By midyear, Rains testified, Cote was taking him to a private apartment or hotels to watch pornography. He masturbated in the boy’s presence and persuaded Rains that he should do the same, Rains said.
Rains said Cote did this about 10 times and touched him once.
In August 2003, Rains confided in his parents about Cote’s behavior and filed a report with police in Maryland. His stepfather, Joe McMorrow, says he called the Dominicans, who assured him they would investigate.
“And then, months passed,” McMorrow said. “We had very little contact with the Dominicans; most of it we initiated.”
Something just didn’t seem right, McMorrow said. “One day, I went out on the Web, and I find that A.J. Cote is a youth minister at a Catholic parish in Rhode Island.”
Not the Whole Story
How could this happen?
Father Dominic Izzo, the current head of the Dominican Province, said in his videotaped deposition that he didn’t consider Brandon Rains’ allegation credible.
Anderson asked Izzo what would have made it credible. First, Izzo said, if Cote’s psychological evaluation indicated he was a pedophile. Second, he said, if the police had found concrete evidence of abuse.
“The investigation would have said that yes, this did happen on this date,” Izzo said. “That did not happen. And so we took the advice of professionals.” He said that he sent all the information they had about Cote to the Rhode Island Bishop’s independent review board, and when they did not ask for more information, he considered the matter closed. Izzo recommended Cote be allowed to serve in ministry in Rhode Island.
But Dennis Roberts, the former state attorney general and head of that review board, told NPR he didn’t get the whole story from the Dominicans.
“They didn’t exactly lie to us, but they didn’t tell us the whole truth,” Roberts said.
Roberts’ board gave the green light for Cote to begin ministry in Providence. He said after looking at materials NPR gathered for this story, he was floored by all that the Dominicans had omitted — files from Cote’s seminary days, complaints from Ohio and Peru, the attempts to unload Cote on different dioceses.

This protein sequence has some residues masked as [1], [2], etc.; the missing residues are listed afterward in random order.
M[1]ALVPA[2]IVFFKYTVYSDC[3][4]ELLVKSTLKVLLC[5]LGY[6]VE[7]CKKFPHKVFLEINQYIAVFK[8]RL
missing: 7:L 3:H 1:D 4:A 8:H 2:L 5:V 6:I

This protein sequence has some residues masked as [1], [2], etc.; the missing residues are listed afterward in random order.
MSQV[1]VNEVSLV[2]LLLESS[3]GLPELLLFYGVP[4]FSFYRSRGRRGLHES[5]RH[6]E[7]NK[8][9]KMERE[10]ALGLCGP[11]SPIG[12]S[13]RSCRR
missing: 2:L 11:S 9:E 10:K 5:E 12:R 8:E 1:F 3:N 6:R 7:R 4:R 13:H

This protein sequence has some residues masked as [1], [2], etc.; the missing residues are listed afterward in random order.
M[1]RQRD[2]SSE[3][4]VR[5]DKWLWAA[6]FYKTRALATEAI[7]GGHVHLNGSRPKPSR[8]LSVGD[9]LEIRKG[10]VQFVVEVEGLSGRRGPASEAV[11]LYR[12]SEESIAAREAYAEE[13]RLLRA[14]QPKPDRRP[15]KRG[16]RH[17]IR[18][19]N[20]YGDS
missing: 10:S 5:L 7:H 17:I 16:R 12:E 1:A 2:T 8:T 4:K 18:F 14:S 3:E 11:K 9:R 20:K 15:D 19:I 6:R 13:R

Roberts said that his review board had access to all local priests’ files. But with religious orders like the Dominicans, Roberts said, “we don’t have the full package. And therefore in dealing with an issue like Father Cote’s, we really do have to rely on the good faith and forthcoming nature of the disclosures made to us by the order. And here that was not very good.”
In the deposition, Anderson handed Izzo Exhibit 100, a letter dated July 26, 2005. It’s from Catherine Wolf, a teacher in Somerset, Ohio. Wolf wrote that she had just learned that Cote had repeatedly molested a student in the late 1980s. “I believe that Father A.J. is a danger to children,” she wrote, “and should not be allowed to associate with them in any capacity.”
Under the Dominicans’ own policies, they were supposed to report all credible allegations to the police. Anderson asked if Izzo did so.
“Did I supply this letter to the police?” Izzo asked? “No, I did not.”
When asked why not, Izzo said he didn’t recall. “We just didn’t submit it to the police,” he said.
Izzo said he did not consider that allegation credible because it did not come from the alleged victim. He didn’t inform Cote’s parish in Rhode Island, nor did he alert the review board.
Dennis Roberts said he wishes Izzo had.
“What we would have done at that point,” Roberts said, “taking that new information, is tell the father provincial [that] Father Cote was no longer welcome here at that point, [that] the man has to be removed from ministry.”
Cote was just about to attend a church youth retreat in November 2005 when Rains filed a civil suit against Cote and the Dominicans in Washington, D.C. The Dominicans pulled Cote from active ministry.
Four months ago, the Dominicans agreed to settle with Rains for $1.2 million. Based on evidence revealed in the lawsuit, prosecutors in Maryland have reopened a criminal investigation.
In May 2006 — smack in the middle of the Rains litigation — a woman filed a complaint with the police in Massachusetts.
She claimed that Father Cote had abused her two boys while babysitting. The Dominicans offered their sympathy, but they did not mention this new allegation in their sworn testimony in the Rains suit.
The boys at the time were 4 and 6.